Monday, June 13, 2016

Monday Morning Reminders for Pastors

Yesterday’s message wasn’t as bad as you thought it was. Someone in the congregation was spiritually fed, so rejoice in that.

Yesterday’s message wasn’t as good as you thought it was. There were some things that would have made your message more clear and more precise and more connected to the people you spoke to. So work on that.

You get another chance next week, so stop fretting and get busy. Don’t get to Saturday and wish you had started on Monday. Start on Monday, even if it’s only a small start.

All the things you wish you had said yesterday? Say them next week, or trust the sovereignty of God even over our speech.

All the things you wish you hadn’t said yesterday? Forget it because everyone else already has forgotten it. Have more self-control in your speech next, and trust the sovereignty of God even over our speech.

Spiritual growth does not stem from a single incredible meal. It is the result of a lot of ordinary meals over the course of years. So don’t evaluate your ministry on the basis of one message, however good or bad you thought it was. Just get a solid meal ready for next week.

Saturday, June 11, 2016

Around the Horn – 6/10/16

At first is an interesting article about how LGBT activism is changing our moral consciousness. It draws out some interesting implications about how things that have been historically considered wrong by virtually everyone suddenly are considered virtuous if connected to LGBT. To leave your wife and children has, historically, been wrong. But now, it is courageous if you are admitting you are gay. To cheat in athletics by using PEDs or hormones is wrong, unless you are transgendered. It is a good article about the world we are now living in.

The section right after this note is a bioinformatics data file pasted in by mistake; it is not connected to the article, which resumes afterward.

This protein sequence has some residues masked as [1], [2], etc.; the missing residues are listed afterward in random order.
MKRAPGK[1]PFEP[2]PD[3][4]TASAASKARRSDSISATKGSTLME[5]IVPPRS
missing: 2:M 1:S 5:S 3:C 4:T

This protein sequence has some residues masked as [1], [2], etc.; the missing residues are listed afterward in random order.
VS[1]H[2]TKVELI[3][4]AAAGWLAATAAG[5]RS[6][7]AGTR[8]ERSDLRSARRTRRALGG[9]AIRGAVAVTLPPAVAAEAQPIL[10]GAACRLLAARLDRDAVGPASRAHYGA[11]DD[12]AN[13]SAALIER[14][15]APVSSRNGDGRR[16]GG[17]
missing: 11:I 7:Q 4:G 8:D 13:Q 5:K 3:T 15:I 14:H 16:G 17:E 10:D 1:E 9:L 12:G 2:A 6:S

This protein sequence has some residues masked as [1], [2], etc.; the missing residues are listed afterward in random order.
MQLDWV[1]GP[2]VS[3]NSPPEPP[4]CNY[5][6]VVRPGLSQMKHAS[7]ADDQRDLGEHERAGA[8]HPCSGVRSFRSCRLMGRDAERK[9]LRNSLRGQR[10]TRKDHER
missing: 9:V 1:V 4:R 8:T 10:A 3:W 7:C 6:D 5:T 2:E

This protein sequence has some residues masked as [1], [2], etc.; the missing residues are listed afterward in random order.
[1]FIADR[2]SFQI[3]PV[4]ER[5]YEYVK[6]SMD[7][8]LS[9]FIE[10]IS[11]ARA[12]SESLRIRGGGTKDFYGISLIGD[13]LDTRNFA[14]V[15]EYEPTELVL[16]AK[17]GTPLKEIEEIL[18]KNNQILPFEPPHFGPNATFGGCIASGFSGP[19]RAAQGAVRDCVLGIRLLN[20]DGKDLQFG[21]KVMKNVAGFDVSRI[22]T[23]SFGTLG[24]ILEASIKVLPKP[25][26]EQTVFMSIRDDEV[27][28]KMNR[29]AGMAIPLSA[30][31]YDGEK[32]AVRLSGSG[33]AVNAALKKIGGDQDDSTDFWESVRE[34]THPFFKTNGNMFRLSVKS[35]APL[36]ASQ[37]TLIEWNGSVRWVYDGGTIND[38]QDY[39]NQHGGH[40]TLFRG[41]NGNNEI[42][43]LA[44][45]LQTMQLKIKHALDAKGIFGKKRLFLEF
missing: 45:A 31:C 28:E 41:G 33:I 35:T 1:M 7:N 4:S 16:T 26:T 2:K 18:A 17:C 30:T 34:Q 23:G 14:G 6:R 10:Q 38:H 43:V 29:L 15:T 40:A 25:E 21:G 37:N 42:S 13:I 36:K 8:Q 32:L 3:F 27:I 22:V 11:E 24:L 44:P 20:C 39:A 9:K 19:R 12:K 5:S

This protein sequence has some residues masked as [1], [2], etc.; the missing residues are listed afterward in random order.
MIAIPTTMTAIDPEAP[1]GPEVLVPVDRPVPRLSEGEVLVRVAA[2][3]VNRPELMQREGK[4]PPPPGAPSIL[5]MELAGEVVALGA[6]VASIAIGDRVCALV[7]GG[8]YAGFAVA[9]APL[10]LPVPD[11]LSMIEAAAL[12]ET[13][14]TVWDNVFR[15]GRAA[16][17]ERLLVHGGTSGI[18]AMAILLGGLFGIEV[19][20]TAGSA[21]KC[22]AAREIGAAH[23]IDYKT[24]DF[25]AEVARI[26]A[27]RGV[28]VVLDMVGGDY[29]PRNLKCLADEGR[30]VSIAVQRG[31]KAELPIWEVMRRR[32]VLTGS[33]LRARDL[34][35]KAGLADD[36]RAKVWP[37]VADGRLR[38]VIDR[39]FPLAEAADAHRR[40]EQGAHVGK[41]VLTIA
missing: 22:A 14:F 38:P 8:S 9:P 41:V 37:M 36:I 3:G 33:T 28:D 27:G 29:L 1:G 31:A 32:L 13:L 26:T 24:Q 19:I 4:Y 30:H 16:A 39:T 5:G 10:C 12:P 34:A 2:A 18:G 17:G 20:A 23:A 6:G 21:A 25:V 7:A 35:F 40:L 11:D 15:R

At second is an article on the same theme, questioning whether Title IX actually matters anymore. Title IX was an act that essentially required men and women to have equal opportunity in sports. If boys are allowed to participate in girls sports, girls will be in the same place they were before Title IX, standing behind boys in athletics.

At third is an article about the funeral of Mohammed Ali that unwittingly highlights the problems of a works-based salvation.  Ali had been on the way to buy some Bibles and Qurans for a project. He picked up a hitchhiker who, when hearing of Ali’s trip to the store, offered him a Bible from his own home. Ali tried to give the man some money for the Bible, but the man refused. The article continues,

Ali says, 'Take the money, man, I'm trying to get into heaven.' And the man replies, 'So am I.'

Ali is not taking 'no' for an answer. He says, 'If you don't take the money, I might not get in.' And the man replies, 'If I do take your money, I might not get in.'

If you have a way of salvation other than Jesus Christ, what you need to do to get into heaven might be the same thing that prevents someone else from getting into heaven. And then what? Do you give up your place for theirs? Wouldn’t it be better to abandon both ways and just lean on Jesus?

Last today is a parody of a TED Talk. It might as well be a parody of a lot of preaching. If you don’t like that one, then try this one. I fear that the art and science of communication, even in its homespun iterations, has taken precedence over the simple act of preaching the Bible. Be wary of presentation. That is not to say ignore it. It is only to say don’t lean more heavily on the method of communication than on the content of the text.